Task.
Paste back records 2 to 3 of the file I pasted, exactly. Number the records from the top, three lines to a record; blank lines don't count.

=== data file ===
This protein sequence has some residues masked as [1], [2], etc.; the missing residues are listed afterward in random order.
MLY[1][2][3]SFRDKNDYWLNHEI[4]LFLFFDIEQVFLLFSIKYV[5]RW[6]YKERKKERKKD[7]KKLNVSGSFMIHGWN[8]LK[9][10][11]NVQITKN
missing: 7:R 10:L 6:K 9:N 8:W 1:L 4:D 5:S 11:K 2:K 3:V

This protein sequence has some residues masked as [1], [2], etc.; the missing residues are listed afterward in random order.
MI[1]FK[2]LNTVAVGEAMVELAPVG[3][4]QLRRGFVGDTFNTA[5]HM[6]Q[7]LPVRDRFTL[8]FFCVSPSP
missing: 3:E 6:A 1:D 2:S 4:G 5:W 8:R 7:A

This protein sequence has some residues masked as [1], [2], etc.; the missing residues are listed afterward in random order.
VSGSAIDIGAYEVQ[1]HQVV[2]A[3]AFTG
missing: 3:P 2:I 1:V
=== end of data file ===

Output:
This protein sequence has some residues masked as [1], [2], etc.; the missing residues are listed afterward in random order.
MI[1]FK[2]LNTVAVGEAMVELAPVG[3][4]QLRRGFVGDTFNTA[5]HM[6]Q[7]LPVRDRFTL[8]FFCVSPSP
missing: 3:E 6:A 1:D 2:S 4:G 5:W 8:R 7:A

This protein sequence has some residues masked as [1], [2], etc.; the missing residues are listed afterward in random order.
VSGSAIDIGAYEVQ[1]HQVV[2]A[3]AFTG
missing: 3:P 2:I 1:V